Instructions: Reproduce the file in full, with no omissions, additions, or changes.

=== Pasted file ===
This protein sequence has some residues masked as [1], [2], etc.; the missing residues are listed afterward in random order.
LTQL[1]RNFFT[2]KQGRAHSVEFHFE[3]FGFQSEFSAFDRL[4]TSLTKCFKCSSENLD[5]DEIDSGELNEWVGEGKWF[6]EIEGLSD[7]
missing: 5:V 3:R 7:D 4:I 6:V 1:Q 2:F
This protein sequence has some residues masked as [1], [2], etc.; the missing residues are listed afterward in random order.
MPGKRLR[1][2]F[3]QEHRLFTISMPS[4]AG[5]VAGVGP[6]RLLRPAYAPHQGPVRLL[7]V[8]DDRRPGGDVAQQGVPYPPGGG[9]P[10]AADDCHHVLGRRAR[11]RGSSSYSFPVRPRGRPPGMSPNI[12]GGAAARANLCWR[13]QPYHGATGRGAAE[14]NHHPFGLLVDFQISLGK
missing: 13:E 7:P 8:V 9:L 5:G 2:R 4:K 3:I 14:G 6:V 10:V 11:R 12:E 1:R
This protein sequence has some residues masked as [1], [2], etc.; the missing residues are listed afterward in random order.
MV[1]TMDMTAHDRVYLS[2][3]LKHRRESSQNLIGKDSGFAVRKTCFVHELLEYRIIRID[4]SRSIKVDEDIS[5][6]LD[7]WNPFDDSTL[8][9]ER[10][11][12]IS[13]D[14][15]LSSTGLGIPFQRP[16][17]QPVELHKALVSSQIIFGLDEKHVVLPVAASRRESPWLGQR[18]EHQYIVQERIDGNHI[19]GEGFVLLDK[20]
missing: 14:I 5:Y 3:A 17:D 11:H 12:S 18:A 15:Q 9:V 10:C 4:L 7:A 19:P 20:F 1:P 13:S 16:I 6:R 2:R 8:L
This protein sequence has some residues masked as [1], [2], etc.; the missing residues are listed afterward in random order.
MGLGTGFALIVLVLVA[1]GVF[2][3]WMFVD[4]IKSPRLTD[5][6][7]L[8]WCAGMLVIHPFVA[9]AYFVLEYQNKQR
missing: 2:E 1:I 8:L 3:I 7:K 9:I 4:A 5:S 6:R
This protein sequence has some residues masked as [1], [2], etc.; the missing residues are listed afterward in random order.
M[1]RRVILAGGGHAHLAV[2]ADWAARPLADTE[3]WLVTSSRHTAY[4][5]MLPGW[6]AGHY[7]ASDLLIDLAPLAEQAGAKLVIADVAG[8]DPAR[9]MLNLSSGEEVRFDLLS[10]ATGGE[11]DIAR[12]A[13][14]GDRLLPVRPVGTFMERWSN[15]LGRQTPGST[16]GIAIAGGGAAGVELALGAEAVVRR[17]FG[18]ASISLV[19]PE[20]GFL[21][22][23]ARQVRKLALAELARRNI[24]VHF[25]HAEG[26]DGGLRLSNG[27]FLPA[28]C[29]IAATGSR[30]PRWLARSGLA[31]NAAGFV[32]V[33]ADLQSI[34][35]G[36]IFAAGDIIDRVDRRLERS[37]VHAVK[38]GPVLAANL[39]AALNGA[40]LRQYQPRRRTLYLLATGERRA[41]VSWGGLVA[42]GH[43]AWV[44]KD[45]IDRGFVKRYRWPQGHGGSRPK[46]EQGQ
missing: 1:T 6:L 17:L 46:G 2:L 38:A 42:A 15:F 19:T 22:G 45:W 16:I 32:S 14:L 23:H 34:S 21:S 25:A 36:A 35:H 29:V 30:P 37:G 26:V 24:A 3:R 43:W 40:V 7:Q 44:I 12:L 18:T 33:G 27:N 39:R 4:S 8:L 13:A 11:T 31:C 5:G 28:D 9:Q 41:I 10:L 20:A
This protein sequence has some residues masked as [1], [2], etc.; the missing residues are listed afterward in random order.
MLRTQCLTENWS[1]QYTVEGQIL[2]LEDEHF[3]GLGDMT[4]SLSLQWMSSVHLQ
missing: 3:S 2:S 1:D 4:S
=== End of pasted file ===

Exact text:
This protein sequence has some residues masked as [1], [2], etc.; the missing residues are listed afterward in random order.
LTQL[1]RNFFT[2]KQGRAHSVEFHFE[3]FGFQSEFSAFDRL[4]TSLTKCFKCSSENLD[5]DEIDSGELNEWVGEGKWF[6]EIEGLSD[7]
missing: 5:V 3:R 7:D 4:I 6:V 1:Q 2:F
This protein sequence has some residues masked as [1], [2], etc.; the missing residues are listed afterward in random order.
MPGKRLR[1][2]F[3]QEHRLFTISMPS[4]AG[5]VAGVGP[6]RLLRPAYAPHQGPVRLL[7]V[8]DDRRPGGDVAQQGVPYPPGGG[9]P[10]AADDCHHVLGRRAR[11]RGSSSYSFPVRPRGRPPGMSPNI[12]GGAAARANLCWR[13]QPYHGATGRGAAE[14]NHHPFGLLVDFQISLGK
missing: 13:E 7:P 8:V 9:L 5:G 2:R 4:K 3:I 14:G 6:V 10:V 11:R 12:E 1:R
This protein sequence has some residues masked as [1], [2], etc.; the missing residues are listed afterward in random order.
MV[1]TMDMTAHDRVYLS[2][3]LKHRRESSQNLIGKDSGFAVRKTCFVHELLEYRIIRID[4]SRSIKVDEDIS[5][6]LD[7]WNPFDDSTL[8][9]ER[10][11][12]IS[13]D[14][15]LSSTGLGIPFQRP[16][17]QPVELHKALVSSQIIFGLDEKHVVLPVAASRRESPWLGQR[18]EHQYIVQERIDGNHI[19]GEGFVLLDK[20]
missing: 14:I 5:Y 3:A 17:D 11:H 12:S 18:A 15:Q 9:V 10:C 4:L 7:A 19:P 20:F 1:P 13:S 16:I 6:R 2:R 8:L
This protein sequence has some residues masked as [1], [2], etc.; the missing residues are listed afterward in random order.
MGLGTGFALIVLVLVA[1]GVF[2][3]WMFVD[4]IKSPRLTD[5][6][7]L[8]WCAGMLVIHPFVA[9]AYFVLEYQNKQR
missing: 2:E 1:I 8:L 3:I 7:K 9:I 4:A 5:S 6:R
This protein sequence has some residues masked as [1], [2], etc.; the missing residues are listed afterward in random order.
M[1]RRVILAGGGHAHLAV[2]ADWAARPLADTE[3]WLVTSSRHTAY[4][5]MLPGW[6]AGHY[7]ASDLLIDLAPLAEQAGAKLVIADVAG[8]DPAR[9]MLNLSSGEEVRFDLLS[10]ATGGE[11]DIAR[12]A[13][14]GDRLLPVRPVGTFMERWSN[15]LGRQTPGST[16]GIAIAGGGAAGVELALGAEAVVRR[17]FG[18]ASISLV[19]PE[20]GFL[21][22][23]ARQVRKLALAELARRNI[24]VHF[25]HAEG[26]DGGLRLSNG[27]FLPA[28]C[29]IAATGSR[30]PRWLARSGLA[31]NAAGFV[32]V[33]ADLQSI[34][35]G[36]IFAAGDIIDRVDRRLERS[37]VHAVK[38]GPVLAANL[39]AALNGA[40]LRQYQPRRRTLYLLATGERRA[41]VSWGGLVA[42]GH[43]AWV[44]KD[45]IDRGFVKRYRWPQGHGGSRPK[46]EQGQ
missing: 1:T 6:L 17:L 46:G 2:L 38:A 42:A 15:F 19:T 22:G 45:W 16:I 32:S 14:L 23:H 34:S 21:S 25:A 36:A 35:H 29:V 30:P 37:G 26:V 24:A 3:R 43:W 40:V 7:Q 44:I 12:L 18:T 33:G 27:N 39:R 4:S 8:L 13:A 11:T 31:C 5:G 28:D 9:Q 41:I 10:L 20:A
This protein sequence has some residues masked as [1], [2], etc.; the missing residues are listed afterward in random order.
MLRTQCLTENWS[1]QYTVEGQIL[2]LEDEHF[3]GLGDMT[4]SLSLQWMSSVHLQ
missing: 3:S 2:S 1:D 4:S